A Working Mom’s Snow Day Panic


by Trudi Lebron

It’s early in the morning and I hear my phone ringing. I reach over, prepared to press the snooze button when I realize that it’s not the alarm, it’s a phone call…. At 5:23 a.m.

I recognize the 1-800 number instantly as the RoboCall number from my son’s school. They are calling to tell me that school is closed!

Panic set’s in.

How am I going to go to work? Despite the fact that I work in a school, my district only has a 2-hour delay. I will be expected in work. I don’t have any non-working family in the area, no non-working friends who can watch my son, and my fiancé is out of town. On top of that, I didn’t go to work yesterday because I took a personal day in order to tend to some appointments.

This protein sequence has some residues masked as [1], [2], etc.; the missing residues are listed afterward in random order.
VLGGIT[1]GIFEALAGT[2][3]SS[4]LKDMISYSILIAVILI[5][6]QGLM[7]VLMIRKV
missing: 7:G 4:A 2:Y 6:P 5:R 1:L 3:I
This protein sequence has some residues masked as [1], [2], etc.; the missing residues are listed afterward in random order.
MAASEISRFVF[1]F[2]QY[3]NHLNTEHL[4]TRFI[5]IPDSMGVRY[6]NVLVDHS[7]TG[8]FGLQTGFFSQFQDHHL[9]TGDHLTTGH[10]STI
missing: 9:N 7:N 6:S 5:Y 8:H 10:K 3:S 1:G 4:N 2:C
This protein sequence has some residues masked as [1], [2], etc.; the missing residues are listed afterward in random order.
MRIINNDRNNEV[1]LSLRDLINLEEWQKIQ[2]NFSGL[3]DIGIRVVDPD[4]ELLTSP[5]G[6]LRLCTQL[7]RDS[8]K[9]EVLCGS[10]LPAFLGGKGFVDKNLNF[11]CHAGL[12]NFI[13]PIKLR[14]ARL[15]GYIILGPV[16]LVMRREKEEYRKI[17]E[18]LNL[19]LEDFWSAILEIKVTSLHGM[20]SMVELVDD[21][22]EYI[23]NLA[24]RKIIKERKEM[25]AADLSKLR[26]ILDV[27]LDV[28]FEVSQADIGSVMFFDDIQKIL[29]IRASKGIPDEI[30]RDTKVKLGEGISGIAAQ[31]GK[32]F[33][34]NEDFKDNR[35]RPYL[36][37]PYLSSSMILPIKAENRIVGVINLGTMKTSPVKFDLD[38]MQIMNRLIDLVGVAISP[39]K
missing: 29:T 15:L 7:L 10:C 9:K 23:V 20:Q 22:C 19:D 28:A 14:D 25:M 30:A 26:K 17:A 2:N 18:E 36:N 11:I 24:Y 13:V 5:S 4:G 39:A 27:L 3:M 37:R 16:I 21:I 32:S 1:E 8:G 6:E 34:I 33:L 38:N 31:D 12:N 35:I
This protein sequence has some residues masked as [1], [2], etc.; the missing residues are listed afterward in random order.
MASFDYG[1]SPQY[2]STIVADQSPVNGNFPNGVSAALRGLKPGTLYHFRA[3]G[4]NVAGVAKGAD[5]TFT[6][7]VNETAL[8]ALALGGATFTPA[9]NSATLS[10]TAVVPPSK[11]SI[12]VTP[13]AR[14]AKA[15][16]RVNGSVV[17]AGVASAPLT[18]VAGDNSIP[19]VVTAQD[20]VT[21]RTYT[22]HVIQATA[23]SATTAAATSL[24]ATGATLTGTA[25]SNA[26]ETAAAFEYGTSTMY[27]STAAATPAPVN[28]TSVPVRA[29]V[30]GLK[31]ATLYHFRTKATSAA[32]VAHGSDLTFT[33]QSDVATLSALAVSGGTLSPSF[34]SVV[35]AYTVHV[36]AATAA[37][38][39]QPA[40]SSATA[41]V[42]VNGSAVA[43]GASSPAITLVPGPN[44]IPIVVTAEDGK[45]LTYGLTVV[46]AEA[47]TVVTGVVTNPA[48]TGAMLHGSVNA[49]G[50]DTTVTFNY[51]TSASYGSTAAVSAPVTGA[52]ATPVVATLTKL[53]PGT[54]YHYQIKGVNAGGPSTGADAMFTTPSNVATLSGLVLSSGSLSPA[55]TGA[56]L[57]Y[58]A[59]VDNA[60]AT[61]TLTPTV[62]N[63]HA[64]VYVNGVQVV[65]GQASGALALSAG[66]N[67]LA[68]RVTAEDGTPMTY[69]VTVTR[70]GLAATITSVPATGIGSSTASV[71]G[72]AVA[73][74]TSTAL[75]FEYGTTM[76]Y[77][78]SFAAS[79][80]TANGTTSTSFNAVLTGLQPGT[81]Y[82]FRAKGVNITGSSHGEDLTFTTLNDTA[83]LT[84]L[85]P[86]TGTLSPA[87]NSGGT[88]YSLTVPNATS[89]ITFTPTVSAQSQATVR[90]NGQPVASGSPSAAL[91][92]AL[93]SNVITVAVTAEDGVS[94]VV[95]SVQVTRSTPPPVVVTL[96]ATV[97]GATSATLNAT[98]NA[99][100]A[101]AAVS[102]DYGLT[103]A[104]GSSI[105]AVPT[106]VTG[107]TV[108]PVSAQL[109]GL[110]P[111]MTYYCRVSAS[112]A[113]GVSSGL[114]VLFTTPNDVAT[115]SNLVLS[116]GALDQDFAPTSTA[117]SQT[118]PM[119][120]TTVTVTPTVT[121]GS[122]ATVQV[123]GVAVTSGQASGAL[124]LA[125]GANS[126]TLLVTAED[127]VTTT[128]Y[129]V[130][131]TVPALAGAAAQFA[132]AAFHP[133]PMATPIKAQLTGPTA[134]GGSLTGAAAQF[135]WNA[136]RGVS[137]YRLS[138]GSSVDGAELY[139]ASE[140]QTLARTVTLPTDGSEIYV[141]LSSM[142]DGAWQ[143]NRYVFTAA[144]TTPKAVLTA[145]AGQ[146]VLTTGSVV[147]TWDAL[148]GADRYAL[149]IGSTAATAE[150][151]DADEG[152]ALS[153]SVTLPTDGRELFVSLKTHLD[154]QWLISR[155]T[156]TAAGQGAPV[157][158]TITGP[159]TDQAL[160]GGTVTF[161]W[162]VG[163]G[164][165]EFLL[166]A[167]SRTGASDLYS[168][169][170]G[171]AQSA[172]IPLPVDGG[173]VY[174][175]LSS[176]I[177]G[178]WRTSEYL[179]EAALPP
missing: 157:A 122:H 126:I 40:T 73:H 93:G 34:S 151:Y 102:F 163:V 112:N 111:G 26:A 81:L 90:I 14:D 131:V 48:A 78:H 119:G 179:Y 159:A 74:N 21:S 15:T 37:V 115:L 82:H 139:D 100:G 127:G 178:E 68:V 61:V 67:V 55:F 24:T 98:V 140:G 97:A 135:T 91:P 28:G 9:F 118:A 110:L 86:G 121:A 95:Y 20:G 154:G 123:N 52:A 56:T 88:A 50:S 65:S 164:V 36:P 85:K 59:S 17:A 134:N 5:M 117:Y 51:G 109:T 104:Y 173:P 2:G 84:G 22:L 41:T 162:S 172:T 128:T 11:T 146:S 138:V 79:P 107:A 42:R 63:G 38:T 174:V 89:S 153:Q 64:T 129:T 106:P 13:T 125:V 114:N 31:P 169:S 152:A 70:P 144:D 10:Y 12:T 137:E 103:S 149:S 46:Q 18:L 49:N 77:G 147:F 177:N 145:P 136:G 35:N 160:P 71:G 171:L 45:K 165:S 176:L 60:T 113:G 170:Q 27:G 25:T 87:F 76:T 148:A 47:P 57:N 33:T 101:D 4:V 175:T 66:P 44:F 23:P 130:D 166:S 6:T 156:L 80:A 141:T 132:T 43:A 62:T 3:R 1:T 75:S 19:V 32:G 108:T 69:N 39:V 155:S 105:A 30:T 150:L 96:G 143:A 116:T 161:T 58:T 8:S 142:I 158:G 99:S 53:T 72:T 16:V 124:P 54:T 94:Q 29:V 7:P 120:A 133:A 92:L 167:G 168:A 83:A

My options are to call out completely or to call in to let my supervisor know that I need to work from home. I am not confident in either of these options and immediately start picturing being called into the office to be spoken to about my supervisors concern regarding my availability. I decided to take the work-from-home option—an option that I am grateful to have—but all day I am afraid to miss a phone call or email. I worry that I haven’t accomplished enough, and that when I report on my to-do list for the day my supervisor will not be satisfied.

So here is the question:

Do all moms, single or not, feel bad about needing to take time off of work, or needing to work from home? Is this feeling job insecurity common among my fellow working mothers? How does this impact the way we feel about our jobs? Also, as a woman who is building a business, what can I do to make sure that my future employees don’t experience this fear?